Next on the list is the Seneye reef monitor with internet server. When Seneye first debuted, it required a constant connection to PC (no MAC software) running Seneye software to function. Since Seneye offers a nice set of data (temperature, ph, NH3 and NH4, PAR, dissolved O2) many reef keepers were anxious to get their hands on them. Seneye realized the flaw in requiring a PC for operation and released the web server. The Seneye is easy enough to set up in its own right, but the webserver may give tech novices a fit. The web server requires a hard connection to a router and a hard connection to the USB input on the Seneye. To get constant light readings, this means your Seneye has to be mounted somewhere within the tank that receives light, close enough for a network cable to reach.
Seneye does offer a wireless internet server, which is actually the web server with a wireless connector that creates a hard Ethernet connection at a power outlet. In my experience the wireless adapter was horribly unreliable, losing signal often and requiring a factory reset and new-configuration to get back online. Using the home plug is a major improvement, giving the Seneye web server the required hard connection without the finicky nature of wireless adapters. Then Seneye’s mobile software can be used to monitor a wide range of aquarium parameters and notify you if something changes drastically.
Smart battery back-ups
APC and Cyber Power make a series of battery back-ups that offer users some enhanced options. To maximize the possibilities, it’s important that your modem and router are plugged into the battery back-up. These devices can then notify you via email if the power goes out and let you see how much time is remaining on battery power. I have my battery back-ups powering the tank’s skimmers, circulation pumps, main pumps and heaters. If the power goes out, the modem and router are backed up, so I can see that the back-up is running with an estimated time the tank has until battery power runs out.
The next step in back-up power is a generator. These can range from units that need to be manually activated during a power outage, to units that simply come on automatically. This is an expense, as it requires an electrician to set-up and the generators themselves are expensive. Hopefully soon, generators will arrive that can be synced with a wireless network which is battery backed-up, so if a power outage occurs, users can log on to switch from grid power to generator power. While there are systems which can be installed to automatically activate when the power goes out, I am not aware of a user installable unit that can be accessed wirelessly.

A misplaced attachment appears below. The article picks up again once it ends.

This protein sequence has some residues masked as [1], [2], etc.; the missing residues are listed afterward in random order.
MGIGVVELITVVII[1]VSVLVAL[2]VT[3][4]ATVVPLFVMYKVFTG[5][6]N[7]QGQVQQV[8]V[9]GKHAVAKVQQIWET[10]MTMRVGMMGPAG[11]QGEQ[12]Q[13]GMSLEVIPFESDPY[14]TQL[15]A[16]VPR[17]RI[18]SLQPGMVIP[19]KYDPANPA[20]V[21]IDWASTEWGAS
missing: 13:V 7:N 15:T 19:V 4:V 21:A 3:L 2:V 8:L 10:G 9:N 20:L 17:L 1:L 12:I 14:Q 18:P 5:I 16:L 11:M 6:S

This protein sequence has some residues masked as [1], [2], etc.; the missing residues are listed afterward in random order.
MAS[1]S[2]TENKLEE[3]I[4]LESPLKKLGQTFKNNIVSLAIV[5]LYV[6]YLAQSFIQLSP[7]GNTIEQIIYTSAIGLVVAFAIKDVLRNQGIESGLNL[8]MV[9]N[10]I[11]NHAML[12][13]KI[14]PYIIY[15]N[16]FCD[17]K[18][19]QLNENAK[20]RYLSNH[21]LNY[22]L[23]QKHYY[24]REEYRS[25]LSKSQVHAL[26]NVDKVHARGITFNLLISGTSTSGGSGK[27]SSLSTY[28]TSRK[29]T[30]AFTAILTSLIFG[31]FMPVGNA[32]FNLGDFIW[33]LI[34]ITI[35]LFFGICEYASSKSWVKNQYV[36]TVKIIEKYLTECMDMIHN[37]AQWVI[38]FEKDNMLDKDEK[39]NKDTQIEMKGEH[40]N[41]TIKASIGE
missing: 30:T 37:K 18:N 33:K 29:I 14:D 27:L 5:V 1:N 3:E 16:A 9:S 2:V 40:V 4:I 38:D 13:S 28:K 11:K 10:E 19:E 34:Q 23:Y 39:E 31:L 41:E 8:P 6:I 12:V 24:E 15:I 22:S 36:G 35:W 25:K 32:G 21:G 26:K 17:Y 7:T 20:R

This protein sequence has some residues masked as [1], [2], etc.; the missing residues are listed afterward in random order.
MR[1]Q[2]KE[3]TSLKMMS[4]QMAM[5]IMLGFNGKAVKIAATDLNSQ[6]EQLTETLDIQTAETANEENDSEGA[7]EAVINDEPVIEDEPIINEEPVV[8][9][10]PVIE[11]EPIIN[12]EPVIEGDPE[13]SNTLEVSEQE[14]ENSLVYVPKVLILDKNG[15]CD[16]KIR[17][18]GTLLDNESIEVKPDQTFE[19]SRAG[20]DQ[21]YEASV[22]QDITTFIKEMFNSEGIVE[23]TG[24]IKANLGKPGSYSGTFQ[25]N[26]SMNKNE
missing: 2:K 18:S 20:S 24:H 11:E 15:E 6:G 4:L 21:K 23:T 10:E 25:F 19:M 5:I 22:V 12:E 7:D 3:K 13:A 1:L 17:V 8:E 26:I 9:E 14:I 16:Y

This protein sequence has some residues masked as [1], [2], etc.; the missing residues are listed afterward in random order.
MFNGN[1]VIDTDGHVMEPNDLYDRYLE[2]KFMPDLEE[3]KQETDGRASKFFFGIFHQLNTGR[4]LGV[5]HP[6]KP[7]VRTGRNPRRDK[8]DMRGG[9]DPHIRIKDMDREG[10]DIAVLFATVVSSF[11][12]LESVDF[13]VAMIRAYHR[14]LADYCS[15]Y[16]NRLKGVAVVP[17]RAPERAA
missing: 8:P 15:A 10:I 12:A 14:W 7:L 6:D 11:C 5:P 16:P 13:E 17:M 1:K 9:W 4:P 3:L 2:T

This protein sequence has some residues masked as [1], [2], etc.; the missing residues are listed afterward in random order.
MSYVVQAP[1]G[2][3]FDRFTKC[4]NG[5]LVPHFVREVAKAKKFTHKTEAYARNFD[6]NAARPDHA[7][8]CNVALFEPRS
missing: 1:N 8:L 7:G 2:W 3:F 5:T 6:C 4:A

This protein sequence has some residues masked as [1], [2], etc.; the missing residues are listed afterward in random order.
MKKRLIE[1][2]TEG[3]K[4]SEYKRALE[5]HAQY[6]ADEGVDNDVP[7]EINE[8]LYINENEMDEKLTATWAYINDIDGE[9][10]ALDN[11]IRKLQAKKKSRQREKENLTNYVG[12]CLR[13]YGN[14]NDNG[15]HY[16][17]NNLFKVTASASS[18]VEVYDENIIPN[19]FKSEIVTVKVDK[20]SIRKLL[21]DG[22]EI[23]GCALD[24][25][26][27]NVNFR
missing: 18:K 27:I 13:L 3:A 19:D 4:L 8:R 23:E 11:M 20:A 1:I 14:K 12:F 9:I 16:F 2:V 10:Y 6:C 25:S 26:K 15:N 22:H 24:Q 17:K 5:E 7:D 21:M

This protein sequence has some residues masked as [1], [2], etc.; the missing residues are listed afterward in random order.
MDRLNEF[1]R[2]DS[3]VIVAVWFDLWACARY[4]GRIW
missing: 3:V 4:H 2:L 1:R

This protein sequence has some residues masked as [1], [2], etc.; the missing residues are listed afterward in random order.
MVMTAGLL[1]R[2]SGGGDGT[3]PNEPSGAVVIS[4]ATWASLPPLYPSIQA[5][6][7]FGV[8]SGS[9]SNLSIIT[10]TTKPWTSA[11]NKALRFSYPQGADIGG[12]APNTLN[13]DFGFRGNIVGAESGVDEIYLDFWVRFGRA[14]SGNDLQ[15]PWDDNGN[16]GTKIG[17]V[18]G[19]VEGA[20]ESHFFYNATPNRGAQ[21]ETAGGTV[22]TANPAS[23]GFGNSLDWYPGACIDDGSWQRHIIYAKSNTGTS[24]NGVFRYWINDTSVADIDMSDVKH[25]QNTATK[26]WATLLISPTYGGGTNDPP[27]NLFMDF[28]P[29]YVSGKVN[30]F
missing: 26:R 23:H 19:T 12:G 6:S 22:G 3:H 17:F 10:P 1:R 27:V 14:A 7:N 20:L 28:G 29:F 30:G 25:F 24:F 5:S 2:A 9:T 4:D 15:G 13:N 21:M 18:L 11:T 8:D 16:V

Ecotech Reef Link
The Ecotech reef link operates with Ecotech’s Mac like simplicity. It’s easy to set-up and does most of the work itself. The problem is the device does go offline for no apparent reason. The only way I’ve found to fix this is simply by unplugging the unit and plugging it back in. If you are miles and miles away and need to adjust a vortech flow pattern or lighting profile you won’t be able to simply reboot your reef link by unplugging it. For that reason I recommend using a wirelessly controlled power adapter. These are fairly inexpensive to buy, and allow your to turn power on or off to a device using your phone, ipad or computer. If you try to log in to Ecosmart Live remotely, only to find the reef link isn’t sharing your hardware, simply turn power to the reef link off and then back on. Most smart home systems come with several controllable power outlets and stand-alone units can be found online.
Perhaps the easiest reef gadget to set up isn’t even intended solely for reef aquariums. This is the Dropcam. Dropcams practically set themselves up and can be programed to do a lot of stuff, including motion detection and emailing the user when they go offline. I rarely have my dropcams disconnect and when I do, it’s normally the fault of broadband going down or a power outage.
If you travel a lot and your broadband connection goes down often, consider using a hotspot to back your connection up. These are available in a variety of configurations and rely on a 4G LTE network for broadband. Since 4G networks hardly ever go down, these can offer control in the event your main internet connection is out. Of course they do carry the expense of a monthly service charge.
Using all of these devices combined gives aquarists an incredible amount of control over their tanks from afar. For example, if I am away and need to top off my tank, rather than take risks with an auto top off, I simply check a dropcam mounted in the aquarium’s cabinet that views the sump. I can inspect the water level and if it’s low, use the apex to turn on the top off pump, watching on the camera until the water level is acceptable and switching the pump off.
Giving you precise control over your aquarium from afar isn’t cheap. Each of the devices I mentioned range in price for $ 99 on up to well over $ 800.00. An automatic back-up generator can cost thousands of dollars by the time it’s properly installed and configured. If I could only have one piece of aquarium control tech, it would most certainly be the Neptune apex. While it’s not the easiest to use device of the bunch, it most certainly offers the most precise mix of control/monitoring. The next on the list would be dropcams. Nest Labs has done a great job at making a very reliable, easy to use camera that isn’t tremendously ex